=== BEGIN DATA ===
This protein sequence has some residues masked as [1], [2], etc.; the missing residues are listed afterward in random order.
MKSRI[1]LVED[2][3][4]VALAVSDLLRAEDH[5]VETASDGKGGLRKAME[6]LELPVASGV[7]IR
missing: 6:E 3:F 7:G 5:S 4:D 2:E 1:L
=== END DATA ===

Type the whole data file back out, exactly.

This protein sequence has some residues masked as [1], [2], etc.; the missing residues are listed afterward in random order.
MKSRI[1]LVED[2][3][4]VALAVSDLLRAEDH[5]VETASDGKGGLRKAME[6]LELPVASGV[7]IR
missing: 6:E 3:F 7:G 5:S 4:D 2:E 1:L